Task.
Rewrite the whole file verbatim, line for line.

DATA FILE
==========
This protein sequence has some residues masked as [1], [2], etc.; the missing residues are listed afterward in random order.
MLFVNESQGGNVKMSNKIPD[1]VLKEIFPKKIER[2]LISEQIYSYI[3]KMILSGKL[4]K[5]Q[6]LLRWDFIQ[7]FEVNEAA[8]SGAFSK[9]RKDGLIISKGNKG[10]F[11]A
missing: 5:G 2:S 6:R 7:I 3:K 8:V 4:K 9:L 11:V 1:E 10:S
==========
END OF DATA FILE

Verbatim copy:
This protein sequence has some residues masked as [1], [2], etc.; the missing residues are listed afterward in random order.
MLFVNESQGGNVKMSNKIPD[1]VLKEIFPKKIER[2]LISEQIYSYI[3]KMILSGKL[4]K[5]Q[6]LLRWDFIQ[7]FEVNEAA[8]SGAFSK[9]RKDGLIISKGNKG[10]F[11]A
missing: 5:G 2:S 6:R 7:I 3:K 8:V 4:K 9:L 11:V 1:E 10:S